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Spontaneous Abortions: Chlamydia and microRNAs 

Chlamydia trachomatis inclusion bodies as seen under microscope. Image: NIAID via Wikimedia commons

One of the major causes of recurrent spontaneous abortions is Chlamydia trachomatis, a sexually transmitted bacterial infection. There are many reports that suggest Chlamydia modulates uterine circulating micro-RNAs. This could possibly trigger spontaneous abortions. But which miRNAs are involved and can we detect any of them easily, in blood or urine, to identify women at risk?

Sangita Rastogi and her team from the ICMR-National Institute of Pathology, New Delhi recently analysed six important pregnancy-associated uterine miRNAs in the urine and blood of C. trachomatis infected women to identify potential miRNA markers for spontaneous abortions. 

They collected the blood and urine samples of 30 non-pregnant women with a history of successful deliveries and 30 with a history of recurrent spontaneous abortions from Safdarjung Hospital, New Delhi. And they analysed Chlamydia-specific IgG antibodies in serum samples as well as the expression of the selected miRNAs in urine and blood samples. Samples from eight patients and one control were positive for Chlamydia-specific IgG antibodies.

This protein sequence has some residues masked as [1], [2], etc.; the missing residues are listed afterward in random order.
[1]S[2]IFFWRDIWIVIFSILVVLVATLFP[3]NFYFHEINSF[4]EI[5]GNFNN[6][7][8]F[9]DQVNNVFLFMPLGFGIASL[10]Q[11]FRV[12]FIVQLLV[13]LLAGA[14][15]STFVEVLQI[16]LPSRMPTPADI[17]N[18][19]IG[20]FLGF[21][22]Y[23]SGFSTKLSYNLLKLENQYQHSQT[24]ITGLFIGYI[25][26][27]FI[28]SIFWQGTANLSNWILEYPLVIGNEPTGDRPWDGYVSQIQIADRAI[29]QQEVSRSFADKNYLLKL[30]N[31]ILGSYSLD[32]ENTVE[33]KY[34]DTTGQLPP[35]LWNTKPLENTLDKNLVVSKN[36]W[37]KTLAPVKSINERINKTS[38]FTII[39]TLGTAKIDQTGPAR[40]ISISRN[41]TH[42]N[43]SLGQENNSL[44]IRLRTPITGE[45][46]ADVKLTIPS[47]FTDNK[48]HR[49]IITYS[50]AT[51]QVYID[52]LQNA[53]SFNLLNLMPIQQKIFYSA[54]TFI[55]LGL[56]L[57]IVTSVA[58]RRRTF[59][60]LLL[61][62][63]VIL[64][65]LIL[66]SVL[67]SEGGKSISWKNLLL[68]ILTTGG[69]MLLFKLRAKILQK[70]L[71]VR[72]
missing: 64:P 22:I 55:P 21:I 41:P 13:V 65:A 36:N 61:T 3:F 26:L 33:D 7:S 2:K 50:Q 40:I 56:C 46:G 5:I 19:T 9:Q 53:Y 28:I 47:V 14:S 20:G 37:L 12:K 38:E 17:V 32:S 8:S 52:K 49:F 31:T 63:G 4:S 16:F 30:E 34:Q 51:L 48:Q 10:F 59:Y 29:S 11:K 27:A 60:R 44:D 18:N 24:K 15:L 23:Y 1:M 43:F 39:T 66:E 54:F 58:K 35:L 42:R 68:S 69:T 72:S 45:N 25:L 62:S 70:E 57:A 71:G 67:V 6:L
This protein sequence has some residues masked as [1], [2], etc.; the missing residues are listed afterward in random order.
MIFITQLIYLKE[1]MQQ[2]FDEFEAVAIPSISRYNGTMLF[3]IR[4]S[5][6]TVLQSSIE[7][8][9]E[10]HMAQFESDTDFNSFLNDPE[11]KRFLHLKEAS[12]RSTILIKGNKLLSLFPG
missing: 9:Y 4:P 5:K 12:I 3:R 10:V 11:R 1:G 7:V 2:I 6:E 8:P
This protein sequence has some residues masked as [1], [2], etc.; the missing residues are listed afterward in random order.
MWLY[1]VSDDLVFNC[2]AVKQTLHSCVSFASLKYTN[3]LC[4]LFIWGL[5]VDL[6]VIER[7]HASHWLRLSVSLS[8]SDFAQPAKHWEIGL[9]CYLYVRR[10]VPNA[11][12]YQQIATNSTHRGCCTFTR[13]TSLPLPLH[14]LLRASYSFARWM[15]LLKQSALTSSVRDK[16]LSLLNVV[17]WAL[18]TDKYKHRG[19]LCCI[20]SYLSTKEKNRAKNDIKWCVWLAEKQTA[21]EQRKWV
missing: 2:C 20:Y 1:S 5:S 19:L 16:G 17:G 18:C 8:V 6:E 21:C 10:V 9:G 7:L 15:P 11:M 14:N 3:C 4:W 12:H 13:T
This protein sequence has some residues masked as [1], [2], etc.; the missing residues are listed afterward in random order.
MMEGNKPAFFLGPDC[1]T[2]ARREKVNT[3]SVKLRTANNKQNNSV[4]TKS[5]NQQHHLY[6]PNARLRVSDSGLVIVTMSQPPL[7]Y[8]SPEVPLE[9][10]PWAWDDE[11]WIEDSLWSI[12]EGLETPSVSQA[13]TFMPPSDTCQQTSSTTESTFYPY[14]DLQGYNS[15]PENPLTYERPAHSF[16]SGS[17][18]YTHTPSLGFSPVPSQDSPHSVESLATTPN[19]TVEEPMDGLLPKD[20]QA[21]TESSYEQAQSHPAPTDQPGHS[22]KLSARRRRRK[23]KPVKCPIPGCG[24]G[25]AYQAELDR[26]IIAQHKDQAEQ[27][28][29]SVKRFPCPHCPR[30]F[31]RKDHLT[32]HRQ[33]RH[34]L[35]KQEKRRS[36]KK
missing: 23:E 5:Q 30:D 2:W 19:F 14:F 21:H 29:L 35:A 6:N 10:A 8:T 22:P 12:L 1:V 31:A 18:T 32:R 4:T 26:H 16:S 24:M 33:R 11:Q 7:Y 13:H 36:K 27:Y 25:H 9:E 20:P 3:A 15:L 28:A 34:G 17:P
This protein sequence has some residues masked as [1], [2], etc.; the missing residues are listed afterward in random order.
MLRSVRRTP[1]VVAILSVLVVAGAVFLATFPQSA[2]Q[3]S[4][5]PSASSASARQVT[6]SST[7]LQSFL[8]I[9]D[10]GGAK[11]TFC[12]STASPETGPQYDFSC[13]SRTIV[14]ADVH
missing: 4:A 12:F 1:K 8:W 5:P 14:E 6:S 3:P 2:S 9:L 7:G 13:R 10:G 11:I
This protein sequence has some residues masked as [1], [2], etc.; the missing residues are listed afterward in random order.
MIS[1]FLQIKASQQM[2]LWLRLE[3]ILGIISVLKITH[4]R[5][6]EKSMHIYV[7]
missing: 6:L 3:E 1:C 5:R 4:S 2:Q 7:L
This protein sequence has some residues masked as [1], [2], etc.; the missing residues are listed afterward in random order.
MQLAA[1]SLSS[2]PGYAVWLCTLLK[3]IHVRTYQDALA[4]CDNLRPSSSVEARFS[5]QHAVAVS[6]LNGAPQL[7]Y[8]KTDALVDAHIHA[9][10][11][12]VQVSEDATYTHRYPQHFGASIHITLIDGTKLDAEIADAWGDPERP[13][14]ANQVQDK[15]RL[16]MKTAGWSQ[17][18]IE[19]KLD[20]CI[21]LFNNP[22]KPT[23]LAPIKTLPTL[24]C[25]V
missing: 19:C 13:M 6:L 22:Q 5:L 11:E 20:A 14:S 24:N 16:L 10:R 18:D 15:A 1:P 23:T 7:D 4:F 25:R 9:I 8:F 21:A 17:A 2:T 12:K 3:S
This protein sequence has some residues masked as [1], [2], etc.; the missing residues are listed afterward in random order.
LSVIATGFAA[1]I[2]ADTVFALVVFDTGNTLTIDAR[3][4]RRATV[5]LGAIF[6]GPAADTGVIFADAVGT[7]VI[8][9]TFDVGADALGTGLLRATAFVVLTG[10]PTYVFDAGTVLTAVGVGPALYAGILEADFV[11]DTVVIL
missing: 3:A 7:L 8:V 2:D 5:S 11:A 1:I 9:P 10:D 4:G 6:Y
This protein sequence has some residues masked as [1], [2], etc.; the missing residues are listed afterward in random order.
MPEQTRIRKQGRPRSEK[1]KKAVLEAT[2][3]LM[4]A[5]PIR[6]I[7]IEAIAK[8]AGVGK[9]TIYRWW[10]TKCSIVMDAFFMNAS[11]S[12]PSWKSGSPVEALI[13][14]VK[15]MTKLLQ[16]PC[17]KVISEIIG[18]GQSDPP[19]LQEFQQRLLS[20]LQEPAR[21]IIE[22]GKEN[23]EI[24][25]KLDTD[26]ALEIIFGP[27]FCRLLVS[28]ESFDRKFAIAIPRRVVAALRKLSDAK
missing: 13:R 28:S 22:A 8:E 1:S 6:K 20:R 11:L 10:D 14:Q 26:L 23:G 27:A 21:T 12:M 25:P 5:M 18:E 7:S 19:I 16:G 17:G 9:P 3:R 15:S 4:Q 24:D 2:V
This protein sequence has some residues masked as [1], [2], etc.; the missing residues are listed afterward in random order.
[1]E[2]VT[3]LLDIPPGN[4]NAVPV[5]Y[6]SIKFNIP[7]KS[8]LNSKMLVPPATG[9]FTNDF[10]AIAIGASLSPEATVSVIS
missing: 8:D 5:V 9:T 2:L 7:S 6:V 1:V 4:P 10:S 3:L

Based on whether the women were infected or not, the team stratified the women with recurrent abortions into two groups: those with the infection and those without. They then examined the expression of miRNAs in patients with Chlamydia infection and patients without the infection as well as controls with no infection.

In women with Chlamydia infection and recurrent abortions, two miRNAs were seen to be affected: miR-559 was significantly downregulated and miR-16 was upregulated.

Which genes do these miRNAs target, wondered the researchers.

Using bioinformatic tools, such as miRDB, TargetScan and miRWalk, they identified target genes for the selected miRNAs. Using the Kyoto encyclopaedia of genes and genomes and gene ontology pathway resources, they could also predict possible pathways involved. 

The researchers found that the two dysregulated miRNAs, miR-559 and miR-16, prompt the differential expression of genes involved in cell adhesion as well as the signalling of metabolic pathways. Thus, they affect the implantation and growth of the embryo – possible reasons for spontaneous abortions.

The researchers suggest that miR-559 and miR-16 can serve as biomarkers for diagnosiing Chlamydia trachomatis-induced recurrent spontaneous abortions. Since these miRNAs can be easily detected in urine, pregnant women at risk of recurrent spontaneous abortions can now be identified and treated with antibiotics against Chlamydia

DOI: 10.1016/j.micpath.2021.105156

Dhatri Madduru
Osmania University

Editors’ note: This report was written as a part of the work in the ongoing online workshop on science writing organised by Current Science.

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Categorised in: Delhi, Diagnostics, Medicine, Science

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